• How does Sunrise help?

    The DBT House of Therapy can be used as a form of art therapy, too. A Sunrise student drew her house of DBT and in the 3rd floor of her house she had relationships, soccer, and other things that were starting to replace some of those poor behaviors. She said when she’s close to people, that is what helps her not go back to Hell or participate in those behaviors.

    Want to participate in some art therapy of your own? Download this worksheet to help you illustrate your own House of DBT.

Level 4: Roof

Artboard 1 copy 6@2x
  • Overview

    The last floor in the DBT House of Therapy is the roof. Every house has a roof. If you think about the roof, the thing that makes it unique is that when you get on the roof, it’s great! The unique thing about the roof is, when you're there, the view is amazing. Your perspective is changed.

  • Challenges

    You are now open to every weather pattern that may come into your life. So at some point radical joy and acceptance has to take place. This is a difficult stage to get to and it takes time.

  • What happens here?

    It’s essentially being able to accept the experiences and feelings that come into your life much like the rain or the sun. We experience pain and loss but we can also experience joy. Both exist and can co-exist for you. We don’t have to go back to those self-destructive behaviors in Hell.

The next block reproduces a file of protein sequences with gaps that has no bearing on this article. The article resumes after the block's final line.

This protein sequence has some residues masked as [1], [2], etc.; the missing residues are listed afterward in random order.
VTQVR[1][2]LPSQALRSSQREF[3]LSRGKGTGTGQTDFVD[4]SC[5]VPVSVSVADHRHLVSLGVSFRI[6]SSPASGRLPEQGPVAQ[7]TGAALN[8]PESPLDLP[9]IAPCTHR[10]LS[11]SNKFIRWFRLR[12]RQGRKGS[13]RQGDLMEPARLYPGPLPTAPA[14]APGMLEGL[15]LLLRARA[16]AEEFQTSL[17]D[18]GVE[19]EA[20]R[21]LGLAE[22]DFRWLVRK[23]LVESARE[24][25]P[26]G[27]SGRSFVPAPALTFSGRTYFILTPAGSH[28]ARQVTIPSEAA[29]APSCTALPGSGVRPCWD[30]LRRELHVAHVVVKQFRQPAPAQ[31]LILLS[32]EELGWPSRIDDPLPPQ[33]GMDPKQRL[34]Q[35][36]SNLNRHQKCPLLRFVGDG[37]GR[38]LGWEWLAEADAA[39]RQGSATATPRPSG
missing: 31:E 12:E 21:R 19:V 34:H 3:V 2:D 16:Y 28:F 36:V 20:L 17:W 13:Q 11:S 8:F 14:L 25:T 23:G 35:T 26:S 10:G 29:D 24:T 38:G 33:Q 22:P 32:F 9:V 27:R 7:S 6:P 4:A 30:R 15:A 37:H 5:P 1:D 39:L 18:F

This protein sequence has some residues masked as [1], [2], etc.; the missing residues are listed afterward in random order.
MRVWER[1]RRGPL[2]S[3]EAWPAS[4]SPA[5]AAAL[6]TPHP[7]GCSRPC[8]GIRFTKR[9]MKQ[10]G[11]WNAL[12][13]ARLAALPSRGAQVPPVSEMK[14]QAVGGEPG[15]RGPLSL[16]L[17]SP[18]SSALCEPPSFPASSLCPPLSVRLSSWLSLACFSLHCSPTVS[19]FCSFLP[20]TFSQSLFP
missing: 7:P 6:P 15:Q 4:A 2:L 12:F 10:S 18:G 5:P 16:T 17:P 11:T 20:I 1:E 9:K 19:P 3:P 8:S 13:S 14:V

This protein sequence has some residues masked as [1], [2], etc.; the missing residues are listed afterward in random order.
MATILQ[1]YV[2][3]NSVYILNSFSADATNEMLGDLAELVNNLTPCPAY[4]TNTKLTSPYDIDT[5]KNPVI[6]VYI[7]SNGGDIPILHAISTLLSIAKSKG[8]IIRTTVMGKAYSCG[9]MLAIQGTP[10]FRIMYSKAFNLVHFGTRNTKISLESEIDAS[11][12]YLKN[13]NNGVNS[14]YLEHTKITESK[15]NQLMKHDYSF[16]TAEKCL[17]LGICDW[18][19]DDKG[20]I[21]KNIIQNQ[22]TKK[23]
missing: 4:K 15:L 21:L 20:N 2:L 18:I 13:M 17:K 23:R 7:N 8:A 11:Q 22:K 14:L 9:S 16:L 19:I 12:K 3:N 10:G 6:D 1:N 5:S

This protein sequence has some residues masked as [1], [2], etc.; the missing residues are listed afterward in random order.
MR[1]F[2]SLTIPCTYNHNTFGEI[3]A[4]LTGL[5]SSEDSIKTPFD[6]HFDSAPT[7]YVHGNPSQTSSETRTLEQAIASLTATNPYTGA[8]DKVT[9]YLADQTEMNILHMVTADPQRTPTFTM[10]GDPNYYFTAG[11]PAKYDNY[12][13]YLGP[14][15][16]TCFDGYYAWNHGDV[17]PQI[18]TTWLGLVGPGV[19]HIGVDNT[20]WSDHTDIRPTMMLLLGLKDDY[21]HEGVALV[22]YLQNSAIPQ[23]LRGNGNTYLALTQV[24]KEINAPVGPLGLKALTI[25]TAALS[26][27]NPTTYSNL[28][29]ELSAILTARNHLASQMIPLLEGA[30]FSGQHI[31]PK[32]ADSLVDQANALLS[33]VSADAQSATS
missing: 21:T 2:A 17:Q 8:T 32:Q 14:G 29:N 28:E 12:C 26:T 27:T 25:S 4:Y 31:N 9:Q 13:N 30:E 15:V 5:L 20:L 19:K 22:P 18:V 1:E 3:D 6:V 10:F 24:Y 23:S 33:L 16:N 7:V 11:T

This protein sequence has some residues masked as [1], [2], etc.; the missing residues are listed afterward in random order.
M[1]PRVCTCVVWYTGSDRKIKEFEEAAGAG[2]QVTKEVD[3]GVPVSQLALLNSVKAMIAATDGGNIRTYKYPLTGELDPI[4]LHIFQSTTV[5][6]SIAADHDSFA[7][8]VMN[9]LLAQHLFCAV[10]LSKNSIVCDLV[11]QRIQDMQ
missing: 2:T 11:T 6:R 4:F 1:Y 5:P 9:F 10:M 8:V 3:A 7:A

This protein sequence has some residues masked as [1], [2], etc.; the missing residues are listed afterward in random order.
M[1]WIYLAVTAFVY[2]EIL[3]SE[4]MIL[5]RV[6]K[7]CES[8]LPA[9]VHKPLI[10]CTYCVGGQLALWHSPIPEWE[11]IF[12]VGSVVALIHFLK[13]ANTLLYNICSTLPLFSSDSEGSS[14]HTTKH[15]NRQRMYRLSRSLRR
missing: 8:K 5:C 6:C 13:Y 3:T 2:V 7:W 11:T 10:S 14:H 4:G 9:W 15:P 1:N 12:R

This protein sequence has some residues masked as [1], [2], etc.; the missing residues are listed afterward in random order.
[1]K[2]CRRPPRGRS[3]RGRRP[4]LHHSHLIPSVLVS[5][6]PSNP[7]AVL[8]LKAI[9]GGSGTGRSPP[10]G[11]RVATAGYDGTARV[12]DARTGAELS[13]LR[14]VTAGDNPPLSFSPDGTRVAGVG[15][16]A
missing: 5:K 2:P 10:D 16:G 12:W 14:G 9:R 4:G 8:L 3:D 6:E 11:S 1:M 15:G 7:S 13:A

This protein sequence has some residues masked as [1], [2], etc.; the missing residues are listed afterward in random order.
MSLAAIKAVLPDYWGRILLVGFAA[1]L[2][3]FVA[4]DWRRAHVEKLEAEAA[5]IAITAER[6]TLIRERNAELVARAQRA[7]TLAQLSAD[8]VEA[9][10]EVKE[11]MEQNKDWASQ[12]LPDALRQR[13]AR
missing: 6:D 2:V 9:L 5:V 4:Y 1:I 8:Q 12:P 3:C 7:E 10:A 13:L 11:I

• Common Behaviors

    Those on the roof have developed strong and healthy coping skills. They have learned how to accept pain and joy. They don’t participate in self-destructive behaviors anymore, but rather a sense of self-compassion and fulfillment in healthy relationships.

  • How does Sunrise help?

    At Sunrise, we make sure that families and clients are oriented to these stages of treatment. If they ever wonder what kind of progress they are making at Sunrise, the House of DBT will show them where they are in the treatment process.

How does Sunrise use the DBT House of Therapy?

Many residential treatment centers have a level system and clients fall in the pattern of thinking that the level system tells them exactly where they are. A better guide is the stages of treatment with DBT and the DBT House of Therapy.

Sunrise is a residential treatment center serving adolescent girls and their families. We help girls ages 13-17 with emotional struggles, including depression, anxiety, eating disorders, borderline personality disorder (BPD), post-traumatic stress disorder (PTSD) , and self-injurious or suicidal behavior. Using evidence-based treatment, we help the whole family, not just the student, to learn and integrate DBT skills into their lives so that she can return home with coping skills that are positive and healthy.

The House of DBT is an exercise to help your daughter recognize her strengths, gain coping skills, strengthen her support system, and values. This intervention works to illustrate aspects of her life by bringing attention to strengths and supports while highlighting areas of growth.

Call us today to better understand how the DBT House of Therapy at Sunrise can help your daughter break free of self-destructive behaviors and get on a path toward a life worth living.